Sunday, July 22, 2018


(Blogger's note: the author of the below reviewed novel is one of my co-hosts on the Skiffy and Fanty Podcast's Reading Rangers show, so I'm not an entirely unbiased source for opinion on Wells' work. That being said, I naturally think you should read it anyway.)

If this book wore a collar, that collar's color would be primary blue. Imagine if Upton Sinclair had written science fiction set in a vaguely Firefly-esque universe (minus all the pseudo-confederate bullshytt) but was also hell-bent on his work passing the Bechdel Test AND gave vent to HST-ish love of motorcycle gangs. The result might be very like Hunger Makes the Wolf.

Yes, it's really that awesome.

At the heart of the novel is an intense and interesting female friendship between two very different young women, the pistol-packing motorcycle hooligan, Hob, and the whip-smart, pie-baking budding union organizer (with a dainty little gun in her skirt pocket just so people will stop lecturing her about needing one) Mag. Raised as sort of foster cousins but later divided by a round of errors and half-truths, the duo is just what their dusty, strange little wholly-owned corporate subsidiary of a planet needs to start sticking it to the Man.

But that's not all.

Did I mention they live on a strange planet? It's a strange planet. A treasure-trove of mineral wealth, it's also a place where electro-magnetic forces really just don't work right (forcing a reliance on analogue-ish technology like motorcycles) and where some people, if circumstances leave them struggling to survive all alone in the desert for a spell, are mutated into something the Company has very successfully persuaded its captive workforce are basically witches. As in hunt them down and string them up.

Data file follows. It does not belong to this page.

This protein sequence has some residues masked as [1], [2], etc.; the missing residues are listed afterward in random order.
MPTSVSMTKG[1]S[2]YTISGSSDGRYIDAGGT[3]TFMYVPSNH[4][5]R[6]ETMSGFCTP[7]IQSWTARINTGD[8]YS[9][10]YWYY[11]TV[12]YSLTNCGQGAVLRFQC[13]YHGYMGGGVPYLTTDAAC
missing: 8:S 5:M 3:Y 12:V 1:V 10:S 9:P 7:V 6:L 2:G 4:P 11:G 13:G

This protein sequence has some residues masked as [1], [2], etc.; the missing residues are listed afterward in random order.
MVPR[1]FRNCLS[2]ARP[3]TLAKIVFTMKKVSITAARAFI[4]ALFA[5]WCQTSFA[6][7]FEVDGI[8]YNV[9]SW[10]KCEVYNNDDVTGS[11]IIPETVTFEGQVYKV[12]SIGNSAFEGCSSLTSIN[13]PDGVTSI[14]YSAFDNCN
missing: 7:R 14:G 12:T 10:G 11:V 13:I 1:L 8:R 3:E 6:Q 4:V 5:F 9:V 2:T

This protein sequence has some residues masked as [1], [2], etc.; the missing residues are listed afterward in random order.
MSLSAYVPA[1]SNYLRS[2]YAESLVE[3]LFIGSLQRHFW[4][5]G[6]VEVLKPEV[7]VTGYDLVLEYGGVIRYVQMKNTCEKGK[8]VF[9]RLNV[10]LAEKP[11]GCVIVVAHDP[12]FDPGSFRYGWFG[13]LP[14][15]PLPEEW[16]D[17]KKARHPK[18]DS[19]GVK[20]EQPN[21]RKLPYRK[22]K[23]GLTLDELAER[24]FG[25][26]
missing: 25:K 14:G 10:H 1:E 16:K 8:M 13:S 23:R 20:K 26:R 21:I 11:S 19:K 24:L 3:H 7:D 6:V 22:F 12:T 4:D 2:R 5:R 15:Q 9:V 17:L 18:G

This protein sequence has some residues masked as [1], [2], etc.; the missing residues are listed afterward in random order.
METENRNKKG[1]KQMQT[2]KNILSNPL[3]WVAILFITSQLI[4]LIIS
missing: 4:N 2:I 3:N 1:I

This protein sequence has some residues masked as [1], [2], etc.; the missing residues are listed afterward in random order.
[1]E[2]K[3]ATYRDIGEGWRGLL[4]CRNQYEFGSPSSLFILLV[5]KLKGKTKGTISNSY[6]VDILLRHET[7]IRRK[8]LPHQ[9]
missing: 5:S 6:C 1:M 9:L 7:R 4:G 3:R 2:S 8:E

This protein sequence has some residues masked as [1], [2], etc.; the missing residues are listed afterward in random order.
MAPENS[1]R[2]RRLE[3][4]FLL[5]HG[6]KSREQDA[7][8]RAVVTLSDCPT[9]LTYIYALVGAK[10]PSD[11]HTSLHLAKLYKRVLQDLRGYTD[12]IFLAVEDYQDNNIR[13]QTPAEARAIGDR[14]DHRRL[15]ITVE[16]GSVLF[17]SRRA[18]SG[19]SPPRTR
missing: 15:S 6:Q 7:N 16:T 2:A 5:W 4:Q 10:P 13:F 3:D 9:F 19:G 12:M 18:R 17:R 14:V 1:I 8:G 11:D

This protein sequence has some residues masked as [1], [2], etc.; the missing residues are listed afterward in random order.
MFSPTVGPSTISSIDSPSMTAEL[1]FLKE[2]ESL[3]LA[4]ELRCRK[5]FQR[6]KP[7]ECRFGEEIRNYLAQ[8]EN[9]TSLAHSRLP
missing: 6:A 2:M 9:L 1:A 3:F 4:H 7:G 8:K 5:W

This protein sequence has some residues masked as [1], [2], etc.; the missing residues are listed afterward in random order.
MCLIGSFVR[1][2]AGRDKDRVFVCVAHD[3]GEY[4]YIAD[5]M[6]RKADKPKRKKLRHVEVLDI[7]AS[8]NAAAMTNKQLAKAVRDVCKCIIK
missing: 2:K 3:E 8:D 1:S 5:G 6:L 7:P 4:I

But the Company has its own rank of uncanny witch-like Weathermen, whose weird abilities can sort-of-tame the weirdness of this planet (enough to allow corporate headquarters to still enjoy things like computers and uninterrupted electricity and posh digs for its officers and hired thugs) but are also useful in keeping the "witches" in check, along with the rest of the populace who don't need a LOT of controlling because they depend on the Company for absolutely everything and also just never seem to be able to scrape together enough money to leave the planet for some unfathomable class-war-type reason.

Throw in a weird rock shaman, a bunch of lovable biker-thugs and a whole lot of unjustifiable attacks on "troublemakers" and you have a good old fashioned working stiffs vs. suits brawl, with a lot of cool sci fi and just a few fantasy touches.

The sequel, Blood Binds the Pack, is already out for our enjoyment, and I shall be diving in just as soon as the battery on my Kindle is recharged. Solidarity suggests that you do the same, if you've already read this book.

The union makes us strong.

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